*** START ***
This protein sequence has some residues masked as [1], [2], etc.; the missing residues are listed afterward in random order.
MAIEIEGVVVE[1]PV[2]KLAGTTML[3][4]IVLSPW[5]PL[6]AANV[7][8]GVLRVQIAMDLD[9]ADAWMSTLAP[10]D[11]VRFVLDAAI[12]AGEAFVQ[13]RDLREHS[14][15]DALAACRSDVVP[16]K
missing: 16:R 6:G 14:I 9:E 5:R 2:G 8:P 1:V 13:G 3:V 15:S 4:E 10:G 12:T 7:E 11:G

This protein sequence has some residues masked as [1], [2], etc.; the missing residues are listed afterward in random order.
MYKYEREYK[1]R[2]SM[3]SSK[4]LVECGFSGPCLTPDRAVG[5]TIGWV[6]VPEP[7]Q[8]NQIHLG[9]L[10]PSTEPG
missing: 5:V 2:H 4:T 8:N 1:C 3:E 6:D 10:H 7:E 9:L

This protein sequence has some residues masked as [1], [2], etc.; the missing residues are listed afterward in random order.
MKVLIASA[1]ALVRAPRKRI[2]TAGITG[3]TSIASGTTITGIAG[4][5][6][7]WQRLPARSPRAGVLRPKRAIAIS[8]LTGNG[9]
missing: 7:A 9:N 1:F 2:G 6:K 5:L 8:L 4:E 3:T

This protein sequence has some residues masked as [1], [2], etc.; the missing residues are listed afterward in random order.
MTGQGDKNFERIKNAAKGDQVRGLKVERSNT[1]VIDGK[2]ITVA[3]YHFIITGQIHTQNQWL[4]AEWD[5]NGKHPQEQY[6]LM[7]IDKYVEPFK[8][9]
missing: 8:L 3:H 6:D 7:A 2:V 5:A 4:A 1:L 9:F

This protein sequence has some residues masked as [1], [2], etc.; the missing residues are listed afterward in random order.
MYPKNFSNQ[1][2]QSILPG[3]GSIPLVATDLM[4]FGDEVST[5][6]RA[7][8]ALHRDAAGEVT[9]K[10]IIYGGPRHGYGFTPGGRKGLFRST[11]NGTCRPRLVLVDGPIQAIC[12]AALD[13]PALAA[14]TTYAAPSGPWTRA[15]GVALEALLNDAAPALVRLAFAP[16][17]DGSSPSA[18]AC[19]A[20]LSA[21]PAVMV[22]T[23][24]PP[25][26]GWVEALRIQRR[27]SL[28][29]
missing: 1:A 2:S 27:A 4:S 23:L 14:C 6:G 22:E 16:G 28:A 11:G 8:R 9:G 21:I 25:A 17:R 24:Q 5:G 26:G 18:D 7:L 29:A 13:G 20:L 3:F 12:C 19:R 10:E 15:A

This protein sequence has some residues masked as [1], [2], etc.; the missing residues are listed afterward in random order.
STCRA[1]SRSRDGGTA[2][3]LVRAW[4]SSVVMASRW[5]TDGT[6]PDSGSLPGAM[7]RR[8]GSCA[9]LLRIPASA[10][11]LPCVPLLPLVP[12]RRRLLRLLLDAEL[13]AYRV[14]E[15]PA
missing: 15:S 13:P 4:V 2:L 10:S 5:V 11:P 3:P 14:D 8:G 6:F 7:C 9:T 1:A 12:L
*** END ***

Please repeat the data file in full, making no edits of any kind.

This protein sequence has some residues masked as [1], [2], etc.; the missing residues are listed afterward in random order.
MAIEIEGVVVE[1]PV[2]KLAGTTML[3][4]IVLSPW[5]PL[6]AANV[7][8]GVLRVQIAMDLD[9]ADAWMSTLAP[10]D[11]VRFVLDAAI[12]AGEAFVQ[13]RDLREHS[14][15]DALAACRSDVVP[16]K
missing: 16:R 6:G 14:I 9:E 5:R 2:G 8:P 1:V 13:G 3:V 15:S 4:E 10:G 12:T 7:E 11:G

This protein sequence has some residues masked as [1], [2], etc.; the missing residues are listed afterward in random order.
MYKYEREYK[1]R[2]SM[3]SSK[4]LVECGFSGPCLTPDRAVG[5]TIGWV[6]VPEP[7]Q[8]NQIHLG[9]L[10]PSTEPG
missing: 5:V 2:H 4:T 8:N 1:C 3:E 6:D 10:H 7:E 9:L

This protein sequence has some residues masked as [1], [2], etc.; the missing residues are listed afterward in random order.
MKVLIASA[1]ALVRAPRKRI[2]TAGITG[3]TSIASGTTITGIAG[4][5][6][7]WQRLPARSPRAGVLRPKRAIAIS[8]LTGNG[9]
missing: 7:A 9:N 1:F 2:G 6:K 5:L 8:L 4:E 3:T

This protein sequence has some residues masked as [1], [2], etc.; the missing residues are listed afterward in random order.
MTGQGDKNFERIKNAAKGDQVRGLKVERSNT[1]VIDGK[2]ITVA[3]YHFIITGQIHTQNQWL[4]AEWD[5]NGKHPQEQY[6]LM[7]IDKYVEPFK[8][9]
missing: 8:L 3:H 6:D 7:A 2:V 5:A 4:A 1:L 9:F

This protein sequence has some residues masked as [1], [2], etc.; the missing residues are listed afterward in random order.
MYPKNFSNQ[1][2]QSILPG[3]GSIPLVATDLM[4]FGDEVST[5][6]RA[7][8]ALHRDAAGEVT[9]K[10]IIYGGPRHGYGFTPGGRKGLFRST[11]NGTCRPRLVLVDGPIQAIC[12]AALD[13]PALAA[14]TTYAAPSGPWTRA[15]GVALEALLNDAAPALVRLAFAP[16][17]DGSSPSA[18]AC[19]A[20]LSA[21]PAVMV[22]T[23][24]PP[25][26]GWVEALRIQRR[27]SL[28][29]
missing: 1:A 2:S 27:A 4:S 23:L 14:C 6:G 22:E 16:G 28:A 11:G 8:R 9:G 21:I 25:A 17:R 24:Q 5:G 26:G 18:D 7:L 29:A 13:G 20:L 3:F 12:C 19:R 10:E 15:A

This protein sequence has some residues masked as [1], [2], etc.; the missing residues are listed afterward in random order.
STCRA[1]SRSRDGGTA[2][3]LVRAW[4]SSVVMASRW[5]TDGT[6]PDSGSLPGAM[7]RR[8]GSCA[9]LLRIPASA[10][11]LPCVPLLPLVP[12]RRRLLRLLLDAEL[13]AYRV[14]E[15]PA
missing: 15:S 13:P 4:V 2:L 10:S 5:V 11:P 3:P 14:D 8:G 6:F 7:C 9:T 1:A 12:L